Electronic Skin Market Advances for Strong Future

  • Analysis
  • 07-December-2020

A material mimicking human skin in terms of sensitivity, stretchability, and strength could be extremely useful in collecting biological data. E-skin, or electronic skin, is all set to play an important part in next-generation personalized medicine, artificial intelligence, prosthetics, and soft robotics.

The ideal e-skin carries the potentiality to mimic several natural functions of human skin, including touch, temperature, and sensing, in real-time and accurately as well. However, the process of making such flexible electronics that carry the capacity to perform extremely delicate tasks while enduring the bumps and scrapes of everyday life can prove to be quite challenging, and every material involved in the process must be engineered carefully.

The making procedure of most of the e-skins is initiated by layering the sensor, which is an active nanomaterial, on a stretchy surface that gets attached to human skin. However, in case the connection between the layers is too strong, there exists limited flexibility, making it more likely to break the circuit. Whereas, in the case of a weak connection between the layers, the sensitivity and durability of the material are reduced.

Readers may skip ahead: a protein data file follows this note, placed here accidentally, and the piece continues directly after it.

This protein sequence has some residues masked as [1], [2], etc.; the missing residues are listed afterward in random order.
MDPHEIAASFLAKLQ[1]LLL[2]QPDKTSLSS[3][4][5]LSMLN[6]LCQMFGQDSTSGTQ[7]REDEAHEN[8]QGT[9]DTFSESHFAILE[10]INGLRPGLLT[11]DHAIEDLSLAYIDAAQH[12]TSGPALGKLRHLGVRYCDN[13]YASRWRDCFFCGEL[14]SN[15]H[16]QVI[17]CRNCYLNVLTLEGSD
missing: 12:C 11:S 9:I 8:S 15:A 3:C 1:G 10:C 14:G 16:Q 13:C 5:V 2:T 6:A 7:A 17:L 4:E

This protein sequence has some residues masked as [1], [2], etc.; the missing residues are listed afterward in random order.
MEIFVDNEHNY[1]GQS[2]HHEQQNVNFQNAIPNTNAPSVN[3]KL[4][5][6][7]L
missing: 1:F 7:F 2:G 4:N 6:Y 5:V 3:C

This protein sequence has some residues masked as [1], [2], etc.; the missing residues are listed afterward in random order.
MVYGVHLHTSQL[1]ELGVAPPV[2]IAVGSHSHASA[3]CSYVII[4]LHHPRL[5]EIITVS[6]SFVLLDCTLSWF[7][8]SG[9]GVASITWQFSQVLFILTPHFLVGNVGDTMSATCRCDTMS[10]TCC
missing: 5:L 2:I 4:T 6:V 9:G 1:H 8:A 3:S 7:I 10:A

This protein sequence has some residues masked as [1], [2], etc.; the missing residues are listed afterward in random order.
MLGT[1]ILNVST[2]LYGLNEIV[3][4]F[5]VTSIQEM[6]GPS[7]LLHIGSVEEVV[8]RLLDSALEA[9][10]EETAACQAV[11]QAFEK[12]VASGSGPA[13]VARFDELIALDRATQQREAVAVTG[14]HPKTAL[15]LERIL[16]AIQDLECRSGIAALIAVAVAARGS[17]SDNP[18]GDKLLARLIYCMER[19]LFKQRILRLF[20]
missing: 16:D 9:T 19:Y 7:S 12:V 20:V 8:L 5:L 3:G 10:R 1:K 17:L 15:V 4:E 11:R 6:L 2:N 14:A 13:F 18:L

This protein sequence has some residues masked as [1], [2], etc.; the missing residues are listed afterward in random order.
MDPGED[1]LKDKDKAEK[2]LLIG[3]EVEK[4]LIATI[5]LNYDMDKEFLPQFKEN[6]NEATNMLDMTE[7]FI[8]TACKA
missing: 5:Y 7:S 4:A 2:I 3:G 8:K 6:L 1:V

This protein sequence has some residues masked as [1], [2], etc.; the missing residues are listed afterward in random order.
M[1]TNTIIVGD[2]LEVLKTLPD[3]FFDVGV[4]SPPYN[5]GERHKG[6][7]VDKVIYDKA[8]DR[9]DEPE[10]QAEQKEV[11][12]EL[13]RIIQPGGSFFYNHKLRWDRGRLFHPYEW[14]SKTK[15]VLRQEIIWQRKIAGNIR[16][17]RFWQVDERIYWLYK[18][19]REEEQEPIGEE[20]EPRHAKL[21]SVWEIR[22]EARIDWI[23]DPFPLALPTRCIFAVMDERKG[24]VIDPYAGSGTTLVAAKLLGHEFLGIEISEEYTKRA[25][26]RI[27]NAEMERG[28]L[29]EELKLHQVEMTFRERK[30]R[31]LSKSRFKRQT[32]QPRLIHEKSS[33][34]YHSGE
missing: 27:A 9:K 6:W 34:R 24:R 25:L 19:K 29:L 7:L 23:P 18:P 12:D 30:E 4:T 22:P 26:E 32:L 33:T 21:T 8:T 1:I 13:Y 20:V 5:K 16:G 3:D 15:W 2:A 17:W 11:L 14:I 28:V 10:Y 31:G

The prospects of skin electronics have been shifting at a remarkable pace, thereby accelerating the growth of the Electron Skin Industry at a tremendous rate. The arrival of 2-D sensors has stimulated the efforts to incorporate these mechanically robust, atomically thin materials into durable, functional artificial skins.

A research team led by Jie Shen and Cai has successfully created a functional e-skin by using a hydrogel. Along with that, silica nanoparticles as a flexible and strong substrate. They have also used 2-D titanium carbide MEXene, functioning as the sensing layer, and all of these are bound together with conductive nanowires.

Hydrogels account for approximately 70 percent water, which ultimately makes them extremely compatible with human skin tissues. The researchers successfully create conductive paths to the sensor layer that remain intact even after stretching the material to 28 times its normal size. It is done with the process of pre-stretching the hydrogel in almost all directions, putting in a layer of nanowires, and then carefully controlling its process of release.

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